VALERIO CASTELLO

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VALERIO CASTELLO
(Genoa, 1624 – 1659)

The Virgin, God the Father and a Carmelite saint

oil on canvas
122×99 cm

This exquisite canvas, extraordinary for the color rendering of blues and reds, was first made known by Giuliana Biavati in 1962 when the artwork belonged to the Genoese shipowner Angelo Costa.
The painting is considered by critics to be an extremely significant work to understand Valerio Castello’s brilliant transition to the early Baroque. Castello is in fact the Genoese painter who managed, through his ingenious style, to lead Ligurian painting towards modern painting. The canvas, with the typical dimensions for a private chapel of a noble palace, represents The Virgin, the Eternal Father and a Carmelite saint. The presence of the Carmelite saint suggests a commission from the Doria family, thanks to which the Carmelite order spread widely in the city.The composition owes much to the Italian and international baroque and presents the cornerstone of the composition in the diagonal. The rhythm of the gestures, the multiplication of the glances, the rendering of drapery and the little angels in flight contribute to give further dynamism to the scene.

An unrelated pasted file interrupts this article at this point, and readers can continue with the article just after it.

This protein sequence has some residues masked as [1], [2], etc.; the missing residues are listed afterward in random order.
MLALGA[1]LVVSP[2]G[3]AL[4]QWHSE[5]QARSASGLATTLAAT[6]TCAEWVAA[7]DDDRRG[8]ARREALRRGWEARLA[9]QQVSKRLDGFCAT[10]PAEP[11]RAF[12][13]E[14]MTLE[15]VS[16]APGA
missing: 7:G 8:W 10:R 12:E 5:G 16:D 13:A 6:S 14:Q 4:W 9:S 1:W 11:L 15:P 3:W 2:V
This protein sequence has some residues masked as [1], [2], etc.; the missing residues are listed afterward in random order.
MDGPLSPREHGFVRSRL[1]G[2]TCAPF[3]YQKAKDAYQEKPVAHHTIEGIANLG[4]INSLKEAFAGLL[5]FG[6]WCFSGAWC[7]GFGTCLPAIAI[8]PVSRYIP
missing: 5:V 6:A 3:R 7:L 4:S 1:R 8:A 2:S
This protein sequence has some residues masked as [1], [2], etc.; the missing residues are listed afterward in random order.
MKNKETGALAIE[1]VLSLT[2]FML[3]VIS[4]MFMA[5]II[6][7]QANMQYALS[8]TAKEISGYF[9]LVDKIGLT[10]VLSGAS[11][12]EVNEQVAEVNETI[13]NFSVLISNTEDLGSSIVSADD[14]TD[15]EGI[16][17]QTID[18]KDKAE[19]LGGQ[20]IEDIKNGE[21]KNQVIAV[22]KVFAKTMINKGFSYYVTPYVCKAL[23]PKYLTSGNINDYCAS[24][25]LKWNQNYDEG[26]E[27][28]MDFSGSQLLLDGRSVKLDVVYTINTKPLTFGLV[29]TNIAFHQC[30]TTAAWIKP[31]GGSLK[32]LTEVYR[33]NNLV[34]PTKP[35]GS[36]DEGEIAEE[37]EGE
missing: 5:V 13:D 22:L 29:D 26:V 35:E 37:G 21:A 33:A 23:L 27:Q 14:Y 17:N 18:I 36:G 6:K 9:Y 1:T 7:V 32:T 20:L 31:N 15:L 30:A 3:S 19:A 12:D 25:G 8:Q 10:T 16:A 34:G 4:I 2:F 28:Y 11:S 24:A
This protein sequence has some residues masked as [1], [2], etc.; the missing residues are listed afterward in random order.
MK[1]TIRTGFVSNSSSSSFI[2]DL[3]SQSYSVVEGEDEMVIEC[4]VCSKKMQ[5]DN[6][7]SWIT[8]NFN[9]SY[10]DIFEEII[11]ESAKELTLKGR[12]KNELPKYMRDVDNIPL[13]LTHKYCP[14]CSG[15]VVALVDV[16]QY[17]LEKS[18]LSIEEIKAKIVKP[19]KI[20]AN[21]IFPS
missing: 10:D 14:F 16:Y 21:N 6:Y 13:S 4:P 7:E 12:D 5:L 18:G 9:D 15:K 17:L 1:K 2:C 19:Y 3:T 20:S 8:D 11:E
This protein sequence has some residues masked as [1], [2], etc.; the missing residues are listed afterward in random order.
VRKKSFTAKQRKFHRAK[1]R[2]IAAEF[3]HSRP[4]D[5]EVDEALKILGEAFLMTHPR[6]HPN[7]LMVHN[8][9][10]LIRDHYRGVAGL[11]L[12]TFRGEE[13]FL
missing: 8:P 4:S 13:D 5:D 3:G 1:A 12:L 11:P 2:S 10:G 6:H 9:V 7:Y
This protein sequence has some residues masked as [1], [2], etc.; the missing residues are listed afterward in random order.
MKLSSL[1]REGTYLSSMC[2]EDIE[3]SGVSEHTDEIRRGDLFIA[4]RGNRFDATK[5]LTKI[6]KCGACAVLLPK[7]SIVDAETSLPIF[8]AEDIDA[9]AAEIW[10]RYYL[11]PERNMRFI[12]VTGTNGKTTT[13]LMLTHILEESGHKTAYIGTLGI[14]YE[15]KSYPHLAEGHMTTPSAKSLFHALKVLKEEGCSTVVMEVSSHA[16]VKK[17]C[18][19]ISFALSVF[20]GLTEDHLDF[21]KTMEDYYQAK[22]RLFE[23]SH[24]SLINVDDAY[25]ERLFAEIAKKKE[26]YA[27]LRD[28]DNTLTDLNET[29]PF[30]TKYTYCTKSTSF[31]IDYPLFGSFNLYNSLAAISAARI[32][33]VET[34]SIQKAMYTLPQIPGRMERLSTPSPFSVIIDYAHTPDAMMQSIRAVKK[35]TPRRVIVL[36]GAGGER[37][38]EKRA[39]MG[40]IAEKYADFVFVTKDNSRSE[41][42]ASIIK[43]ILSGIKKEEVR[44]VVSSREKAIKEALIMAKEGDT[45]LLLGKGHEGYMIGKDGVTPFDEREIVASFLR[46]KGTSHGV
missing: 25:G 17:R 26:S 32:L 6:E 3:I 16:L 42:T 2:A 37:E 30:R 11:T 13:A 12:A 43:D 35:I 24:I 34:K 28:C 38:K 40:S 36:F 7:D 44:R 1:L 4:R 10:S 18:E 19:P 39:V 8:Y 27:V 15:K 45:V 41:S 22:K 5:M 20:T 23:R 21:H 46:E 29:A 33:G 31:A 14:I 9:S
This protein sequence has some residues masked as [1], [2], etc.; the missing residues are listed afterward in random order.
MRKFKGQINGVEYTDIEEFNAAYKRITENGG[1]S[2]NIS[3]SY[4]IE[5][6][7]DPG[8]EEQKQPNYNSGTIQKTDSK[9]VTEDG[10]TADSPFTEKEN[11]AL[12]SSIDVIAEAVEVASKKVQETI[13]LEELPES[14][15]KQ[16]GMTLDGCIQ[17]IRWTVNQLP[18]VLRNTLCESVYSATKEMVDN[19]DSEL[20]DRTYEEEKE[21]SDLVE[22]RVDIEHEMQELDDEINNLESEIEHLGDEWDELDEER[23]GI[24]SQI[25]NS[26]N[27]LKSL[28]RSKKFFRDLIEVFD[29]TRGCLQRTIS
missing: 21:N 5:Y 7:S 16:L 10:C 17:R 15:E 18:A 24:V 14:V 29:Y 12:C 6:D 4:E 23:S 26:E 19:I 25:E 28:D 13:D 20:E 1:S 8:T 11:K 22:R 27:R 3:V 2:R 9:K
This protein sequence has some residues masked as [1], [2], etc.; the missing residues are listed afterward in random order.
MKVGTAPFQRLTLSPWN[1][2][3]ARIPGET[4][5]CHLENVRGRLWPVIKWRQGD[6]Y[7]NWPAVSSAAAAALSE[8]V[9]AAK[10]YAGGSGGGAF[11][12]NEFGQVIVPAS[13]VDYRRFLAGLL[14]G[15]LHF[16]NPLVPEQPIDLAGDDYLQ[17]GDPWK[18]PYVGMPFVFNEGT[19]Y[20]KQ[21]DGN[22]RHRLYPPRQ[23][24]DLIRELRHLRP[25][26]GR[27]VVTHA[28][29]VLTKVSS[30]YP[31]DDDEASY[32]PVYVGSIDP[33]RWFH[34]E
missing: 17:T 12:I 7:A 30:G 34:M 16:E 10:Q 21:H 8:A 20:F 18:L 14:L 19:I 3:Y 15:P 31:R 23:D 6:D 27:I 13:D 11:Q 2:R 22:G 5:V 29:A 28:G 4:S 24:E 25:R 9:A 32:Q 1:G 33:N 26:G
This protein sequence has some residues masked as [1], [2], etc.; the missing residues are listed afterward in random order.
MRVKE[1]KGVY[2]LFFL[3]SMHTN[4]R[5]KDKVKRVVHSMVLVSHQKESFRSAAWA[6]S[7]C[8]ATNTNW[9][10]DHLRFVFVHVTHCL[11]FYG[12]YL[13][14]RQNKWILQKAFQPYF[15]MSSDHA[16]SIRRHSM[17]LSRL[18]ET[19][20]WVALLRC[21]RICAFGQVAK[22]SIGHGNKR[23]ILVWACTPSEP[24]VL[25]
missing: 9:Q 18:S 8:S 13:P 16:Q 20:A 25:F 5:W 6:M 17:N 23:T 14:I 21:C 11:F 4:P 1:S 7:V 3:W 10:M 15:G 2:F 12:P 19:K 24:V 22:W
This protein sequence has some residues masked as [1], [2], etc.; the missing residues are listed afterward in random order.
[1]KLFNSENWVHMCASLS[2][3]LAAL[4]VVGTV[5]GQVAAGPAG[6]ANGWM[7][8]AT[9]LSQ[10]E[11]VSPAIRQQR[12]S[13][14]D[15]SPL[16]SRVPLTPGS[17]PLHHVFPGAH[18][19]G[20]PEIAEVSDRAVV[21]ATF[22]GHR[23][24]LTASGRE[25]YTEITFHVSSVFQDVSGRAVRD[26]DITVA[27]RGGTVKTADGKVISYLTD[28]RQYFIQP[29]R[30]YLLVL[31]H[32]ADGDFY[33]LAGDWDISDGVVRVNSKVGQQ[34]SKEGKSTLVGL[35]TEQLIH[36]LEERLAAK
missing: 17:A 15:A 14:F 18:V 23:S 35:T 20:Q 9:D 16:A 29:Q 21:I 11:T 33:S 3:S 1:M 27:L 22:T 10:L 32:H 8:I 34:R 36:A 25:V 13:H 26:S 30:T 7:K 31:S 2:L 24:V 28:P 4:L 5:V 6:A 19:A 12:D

Valerio expresses his skill precisely in the contemptuous brushstrokes and in the intense shades of blues and reds: the scene is at the same time plausible and magical, real and unreal, so as to seem like a dream setting typical of mystical apparitions.